“When I was old enough I managed and waited tables at a biker’s bar for twelve years. I also worked with Human Services where we provided a safe haven for abused women and children. And, we started a support group in Hawaii.”
Then, due to some complicated internal problems, Carol was in chronic pain and virtually bedridden for more than 10 years. A miracle happened to her recently and she was healed. “The pain is still there, but by the strength of the Spirit He picks me up every morning. I am totally different. I look forward to the beauty of the coming day. I believe I have been given a new life and I see life as a gift and I am a better person for going through the illness. When I am working with glass I go into this other space and the pain just backs away.”
A trip to Phoenix was the beginning of a new direction in Carol’s life. Carol and a lifetime friend, Pearl Hintze, started a new business, working with dichroic glass. Their business is called Made for U.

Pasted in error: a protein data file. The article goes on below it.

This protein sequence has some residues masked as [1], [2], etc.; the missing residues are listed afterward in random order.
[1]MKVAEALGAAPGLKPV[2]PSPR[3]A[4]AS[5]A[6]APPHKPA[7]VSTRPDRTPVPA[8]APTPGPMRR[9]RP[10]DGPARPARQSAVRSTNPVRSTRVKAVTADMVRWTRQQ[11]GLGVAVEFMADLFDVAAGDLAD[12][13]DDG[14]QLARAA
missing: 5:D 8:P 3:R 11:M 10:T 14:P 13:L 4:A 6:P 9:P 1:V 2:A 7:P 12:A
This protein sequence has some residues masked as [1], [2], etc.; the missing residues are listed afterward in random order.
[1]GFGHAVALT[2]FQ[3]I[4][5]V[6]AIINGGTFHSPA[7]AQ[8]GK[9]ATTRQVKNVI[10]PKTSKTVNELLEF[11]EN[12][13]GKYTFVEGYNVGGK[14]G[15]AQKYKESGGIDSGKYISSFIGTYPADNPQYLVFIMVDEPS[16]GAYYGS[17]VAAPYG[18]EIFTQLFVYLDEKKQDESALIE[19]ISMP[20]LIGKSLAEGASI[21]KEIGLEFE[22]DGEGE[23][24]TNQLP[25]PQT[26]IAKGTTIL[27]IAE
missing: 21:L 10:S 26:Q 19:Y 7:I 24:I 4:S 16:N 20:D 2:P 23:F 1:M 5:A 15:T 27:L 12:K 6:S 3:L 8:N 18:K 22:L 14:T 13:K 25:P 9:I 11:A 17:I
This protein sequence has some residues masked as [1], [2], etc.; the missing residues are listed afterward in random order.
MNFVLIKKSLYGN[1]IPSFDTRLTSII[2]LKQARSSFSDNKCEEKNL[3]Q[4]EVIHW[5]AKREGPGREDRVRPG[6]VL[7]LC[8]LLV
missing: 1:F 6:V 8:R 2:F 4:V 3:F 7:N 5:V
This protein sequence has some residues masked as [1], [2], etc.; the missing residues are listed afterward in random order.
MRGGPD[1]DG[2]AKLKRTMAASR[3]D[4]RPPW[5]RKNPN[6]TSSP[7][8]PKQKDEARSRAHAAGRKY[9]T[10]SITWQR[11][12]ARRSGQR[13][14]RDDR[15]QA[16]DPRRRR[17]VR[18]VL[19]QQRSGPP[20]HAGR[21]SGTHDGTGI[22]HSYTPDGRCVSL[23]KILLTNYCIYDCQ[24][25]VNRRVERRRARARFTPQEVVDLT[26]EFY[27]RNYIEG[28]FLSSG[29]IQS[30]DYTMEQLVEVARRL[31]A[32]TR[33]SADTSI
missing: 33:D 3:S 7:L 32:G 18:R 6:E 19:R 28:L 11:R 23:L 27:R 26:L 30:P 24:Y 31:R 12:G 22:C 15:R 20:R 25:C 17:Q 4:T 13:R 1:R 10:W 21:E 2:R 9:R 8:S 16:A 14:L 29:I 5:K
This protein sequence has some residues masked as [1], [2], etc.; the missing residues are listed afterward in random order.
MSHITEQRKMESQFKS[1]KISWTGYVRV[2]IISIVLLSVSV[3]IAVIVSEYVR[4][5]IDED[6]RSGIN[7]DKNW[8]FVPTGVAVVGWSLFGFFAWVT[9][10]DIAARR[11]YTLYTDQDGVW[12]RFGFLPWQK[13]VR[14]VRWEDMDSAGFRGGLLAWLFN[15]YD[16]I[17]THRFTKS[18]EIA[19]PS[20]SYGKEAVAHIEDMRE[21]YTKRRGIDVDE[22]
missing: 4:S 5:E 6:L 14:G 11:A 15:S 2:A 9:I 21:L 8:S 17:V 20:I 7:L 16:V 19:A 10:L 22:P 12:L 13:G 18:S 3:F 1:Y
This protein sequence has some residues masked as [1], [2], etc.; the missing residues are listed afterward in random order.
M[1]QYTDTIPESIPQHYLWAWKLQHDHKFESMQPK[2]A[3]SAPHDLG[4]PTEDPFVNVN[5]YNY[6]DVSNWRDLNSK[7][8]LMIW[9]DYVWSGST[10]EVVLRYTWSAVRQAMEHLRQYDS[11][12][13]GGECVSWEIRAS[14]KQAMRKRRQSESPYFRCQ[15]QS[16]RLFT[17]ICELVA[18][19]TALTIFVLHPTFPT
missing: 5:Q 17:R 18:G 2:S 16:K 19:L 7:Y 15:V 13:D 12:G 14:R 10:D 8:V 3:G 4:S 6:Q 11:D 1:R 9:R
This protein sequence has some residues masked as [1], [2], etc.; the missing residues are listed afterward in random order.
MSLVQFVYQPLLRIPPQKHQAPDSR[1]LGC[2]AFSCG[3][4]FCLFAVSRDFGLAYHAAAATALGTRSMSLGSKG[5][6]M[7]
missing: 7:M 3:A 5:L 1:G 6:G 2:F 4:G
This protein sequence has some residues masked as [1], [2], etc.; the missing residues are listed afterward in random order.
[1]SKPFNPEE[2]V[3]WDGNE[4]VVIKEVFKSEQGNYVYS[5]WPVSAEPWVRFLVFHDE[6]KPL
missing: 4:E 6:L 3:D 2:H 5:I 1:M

“Dichroic glass is especially designed to be hot worked which I fire by solar power in a kiln,” said Carol. “It is glass containing multiple-micro layers of metal oxides which gives the glass dichroic optical properties. Dichroic was originally developed by NASA and is used in satellite optics and space suit visors.
The glass that Carol finds so fascinating she uses to create beautiful objects to wear and enjoy. Stop by the Co-op and see the wonderful collection of Carol’s dichroic affordable glass jewelry.
Children with creative minds
Creative children come in different packages, just like the many colors in a paint box. They all have certain similar traits, yet they are of all different colors and hues.
Do you have a child who can not be moved except by inspiration, who must have it perfect or it goes in the trash? Do you have a child who has to do it his way, who is a dreamer and is too busy dreaming to take out the trash? “What trash?” he asks, staring right at it. Your child is probably an artist.